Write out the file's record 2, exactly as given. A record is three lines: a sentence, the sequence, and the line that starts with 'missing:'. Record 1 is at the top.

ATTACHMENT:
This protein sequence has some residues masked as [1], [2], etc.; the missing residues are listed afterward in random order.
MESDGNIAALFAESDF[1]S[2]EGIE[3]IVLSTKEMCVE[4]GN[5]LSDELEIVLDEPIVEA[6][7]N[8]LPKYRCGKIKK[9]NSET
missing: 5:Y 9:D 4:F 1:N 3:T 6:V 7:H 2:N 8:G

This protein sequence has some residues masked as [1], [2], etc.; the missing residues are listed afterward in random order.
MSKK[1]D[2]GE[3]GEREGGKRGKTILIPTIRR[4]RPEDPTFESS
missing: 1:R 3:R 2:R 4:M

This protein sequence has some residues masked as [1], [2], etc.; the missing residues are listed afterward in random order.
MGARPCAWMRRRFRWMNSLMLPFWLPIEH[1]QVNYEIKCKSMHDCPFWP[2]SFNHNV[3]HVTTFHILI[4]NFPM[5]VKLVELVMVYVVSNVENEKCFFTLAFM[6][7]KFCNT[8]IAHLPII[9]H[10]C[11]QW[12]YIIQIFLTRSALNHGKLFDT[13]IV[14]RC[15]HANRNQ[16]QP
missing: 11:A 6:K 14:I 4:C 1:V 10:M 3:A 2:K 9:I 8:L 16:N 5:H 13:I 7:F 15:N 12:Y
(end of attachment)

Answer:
This protein sequence has some residues masked as [1], [2], etc.; the missing residues are listed afterward in random order.
MSKK[1]D[2]GE[3]GEREGGKRGKTILIPTIRR[4]RPEDPTFESS
missing: 1:R 3:R 2:R 4:M